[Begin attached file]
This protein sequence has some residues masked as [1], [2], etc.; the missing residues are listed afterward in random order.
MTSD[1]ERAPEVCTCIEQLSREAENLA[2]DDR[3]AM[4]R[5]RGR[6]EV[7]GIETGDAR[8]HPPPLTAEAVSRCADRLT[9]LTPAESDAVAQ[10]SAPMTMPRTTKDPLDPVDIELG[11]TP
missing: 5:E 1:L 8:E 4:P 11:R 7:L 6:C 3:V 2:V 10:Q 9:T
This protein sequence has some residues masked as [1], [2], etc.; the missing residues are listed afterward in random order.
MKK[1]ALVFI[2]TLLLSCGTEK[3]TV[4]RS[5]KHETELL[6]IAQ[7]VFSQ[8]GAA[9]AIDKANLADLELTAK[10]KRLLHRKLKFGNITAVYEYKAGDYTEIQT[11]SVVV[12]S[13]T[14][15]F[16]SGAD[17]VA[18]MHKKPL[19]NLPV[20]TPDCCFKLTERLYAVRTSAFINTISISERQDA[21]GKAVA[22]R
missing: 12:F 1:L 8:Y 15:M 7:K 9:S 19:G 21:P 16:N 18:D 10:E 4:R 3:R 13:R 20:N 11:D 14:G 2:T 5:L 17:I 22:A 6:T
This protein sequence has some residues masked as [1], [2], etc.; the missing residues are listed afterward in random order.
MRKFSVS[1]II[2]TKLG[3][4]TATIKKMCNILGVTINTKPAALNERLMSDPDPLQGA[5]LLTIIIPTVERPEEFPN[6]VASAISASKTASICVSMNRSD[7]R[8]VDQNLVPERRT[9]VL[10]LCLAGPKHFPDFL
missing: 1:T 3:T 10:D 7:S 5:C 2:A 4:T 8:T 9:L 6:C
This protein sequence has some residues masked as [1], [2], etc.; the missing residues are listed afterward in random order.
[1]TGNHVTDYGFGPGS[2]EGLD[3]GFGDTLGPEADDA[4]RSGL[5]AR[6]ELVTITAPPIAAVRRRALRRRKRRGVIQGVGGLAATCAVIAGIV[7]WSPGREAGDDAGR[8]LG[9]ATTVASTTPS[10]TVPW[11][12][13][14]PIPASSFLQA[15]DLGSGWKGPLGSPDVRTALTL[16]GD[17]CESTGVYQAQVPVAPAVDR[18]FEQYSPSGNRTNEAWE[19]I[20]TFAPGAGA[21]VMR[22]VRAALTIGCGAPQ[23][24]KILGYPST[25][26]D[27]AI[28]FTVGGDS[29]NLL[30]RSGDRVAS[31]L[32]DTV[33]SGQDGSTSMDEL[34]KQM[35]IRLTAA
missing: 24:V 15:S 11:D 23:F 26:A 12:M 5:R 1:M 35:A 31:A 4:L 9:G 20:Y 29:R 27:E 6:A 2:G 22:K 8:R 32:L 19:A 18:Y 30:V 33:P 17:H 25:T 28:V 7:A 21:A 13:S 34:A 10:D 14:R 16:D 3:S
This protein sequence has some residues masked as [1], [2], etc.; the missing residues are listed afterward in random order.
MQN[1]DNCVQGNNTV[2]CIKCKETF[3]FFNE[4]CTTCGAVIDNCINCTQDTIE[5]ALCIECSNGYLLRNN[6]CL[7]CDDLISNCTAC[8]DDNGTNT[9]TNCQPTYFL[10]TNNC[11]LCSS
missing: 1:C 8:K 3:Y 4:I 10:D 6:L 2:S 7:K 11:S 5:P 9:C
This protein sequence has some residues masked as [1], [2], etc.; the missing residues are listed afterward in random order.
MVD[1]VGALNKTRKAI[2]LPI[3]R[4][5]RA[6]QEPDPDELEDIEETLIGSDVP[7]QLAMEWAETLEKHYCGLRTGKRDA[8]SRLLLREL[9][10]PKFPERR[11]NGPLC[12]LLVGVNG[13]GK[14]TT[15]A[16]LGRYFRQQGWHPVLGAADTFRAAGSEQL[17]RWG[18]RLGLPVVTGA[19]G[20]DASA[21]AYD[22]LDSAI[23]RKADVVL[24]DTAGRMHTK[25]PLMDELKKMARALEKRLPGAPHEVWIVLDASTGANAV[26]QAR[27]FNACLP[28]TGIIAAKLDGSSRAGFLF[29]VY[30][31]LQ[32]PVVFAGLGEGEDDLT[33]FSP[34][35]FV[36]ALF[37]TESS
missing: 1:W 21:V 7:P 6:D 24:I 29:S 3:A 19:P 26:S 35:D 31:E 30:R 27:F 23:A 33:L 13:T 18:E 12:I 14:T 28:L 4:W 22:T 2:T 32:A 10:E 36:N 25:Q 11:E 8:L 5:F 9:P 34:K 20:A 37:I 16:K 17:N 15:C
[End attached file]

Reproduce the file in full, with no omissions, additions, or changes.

This protein sequence has some residues masked as [1], [2], etc.; the missing residues are listed afterward in random order.
MTSD[1]ERAPEVCTCIEQLSREAENLA[2]DDR[3]AM[4]R[5]RGR[6]EV[7]GIETGDAR[8]HPPPLTAEAVSRCADRLT[9]LTPAESDAVAQ[10]SAPMTMPRTTKDPLDPVDIELG[11]TP
missing: 5:E 1:L 8:E 4:P 11:R 7:L 6:C 3:V 2:V 10:Q 9:T
This protein sequence has some residues masked as [1], [2], etc.; the missing residues are listed afterward in random order.
MKK[1]ALVFI[2]TLLLSCGTEK[3]TV[4]RS[5]KHETELL[6]IAQ[7]VFSQ[8]GAA[9]AIDKANLADLELTAK[10]KRLLHRKLKFGNITAVYEYKAGDYTEIQT[11]SVVV[12]S[13]T[14][15]F[16]SGAD[17]VA[18]MHKKPL[19]NLPV[20]TPDCCFKLTERLYAVRTSAFINTISISERQDA[21]GKAVA[22]R
missing: 12:F 1:L 8:Y 15:M 7:K 9:S 19:G 21:P 16:N 18:D 10:E 4:R 3:R 13:R 20:N 11:D 14:G 2:T 5:L 17:I 22:A 6:T
This protein sequence has some residues masked as [1], [2], etc.; the missing residues are listed afterward in random order.
MRKFSVS[1]II[2]TKLG[3][4]TATIKKMCNILGVTINTKPAALNERLMSDPDPLQGA[5]LLTIIIPTVERPEEFPN[6]VASAISASKTASICVSMNRSD[7]R[8]VDQNLVPERRT[9]VL[10]LCLAGPKHFPDFL
missing: 1:T 3:T 10:D 7:S 5:C 2:A 4:T 8:T 9:L 6:C
This protein sequence has some residues masked as [1], [2], etc.; the missing residues are listed afterward in random order.
[1]TGNHVTDYGFGPGS[2]EGLD[3]GFGDTLGPEADDA[4]RSGL[5]AR[6]ELVTITAPPIAAVRRRALRRRKRRGVIQGVGGLAATCAVIAGIV[7]WSPGREAGDDAGR[8]LG[9]ATTVASTTPS[10]TVPW[11][12][13][14]PIPASSFLQA[15]DLGSGWKGPLGSPDVRTALTL[16]GD[17]CESTGVYQAQVPVAPAVDR[18]FEQYSPSGNRTNEAWE[19]I[20]TFAPGAGA[21]VMR[22]VRAALTIGCGAPQ[23][24]KILGYPST[25][26]D[27]AI[28]FTVGGDS[29]NLL[30]RSGDRVAS[31]L[32]DTV[33]SGQDGSTSMDEL[34]KQM[35]IRLTAA
missing: 24:V 15:S 11:D 23:F 26:A 12:M 5:R 1:M 35:A 31:A 4:L 9:G 20:Y 29:R 27:E 6:A 2:G 22:K 8:R 32:L 19:A 18:Y 30:V 33:P 17:H 25:T 28:V 7:A 21:A 13:S 34:A 10:D 14:R 16:D 3:S
This protein sequence has some residues masked as [1], [2], etc.; the missing residues are listed afterward in random order.
MQN[1]DNCVQGNNTV[2]CIKCKETF[3]FFNE[4]CTTCGAVIDNCINCTQDTIE[5]ALCIECSNGYLLRNN[6]CL[7]CDDLISNCTAC[8]DDNGTNT[9]TNCQPTYFL[10]TNNC[11]LCSS
missing: 1:C 8:K 3:Y 4:I 10:D 6:L 2:S 7:K 11:S 5:P 9:C
This protein sequence has some residues masked as [1], [2], etc.; the missing residues are listed afterward in random order.
MVD[1]VGALNKTRKAI[2]LPI[3]R[4][5]RA[6]QEPDPDELEDIEETLIGSDVP[7]QLAMEWAETLEKHYCGLRTGKRDA[8]SRLLLREL[9][10]PKFPERR[11]NGPLC[12]LLVGVNG[13]GK[14]TT[15]A[16]LGRYFRQQGWHPVLGAADTFRAAGSEQL[17]RWG[18]RLGLPVVTGA[19]G[20]DASA[21]AYD[22]LDSAI[23]RKADVVL[24]DTAGRMHTK[25]PLMDELKKMARALEKRLPGAPHEVWIVLDASTGANAV[26]QAR[27]FNACLP[28]TGIIAAKLDGSSRAGFLF[29]VY[30][31]LQ[32]PVVFAGLGEGEDDLT[33]FSP[34][35]FV[36]ALF[37]TESS
missing: 1:W 21:V 7:P 6:D 24:I 29:S 3:A 19:P 26:S 35:D 31:E 30:R 27:F 23:A 33:L 13:T 18:E 12:I 14:T 28:L 4:W 22:T 2:T 32:A 10:E 36:N 25:Q 11:E 8:L 5:F 9:P 34:K 20:A 37:I 16:K 17:N 15:C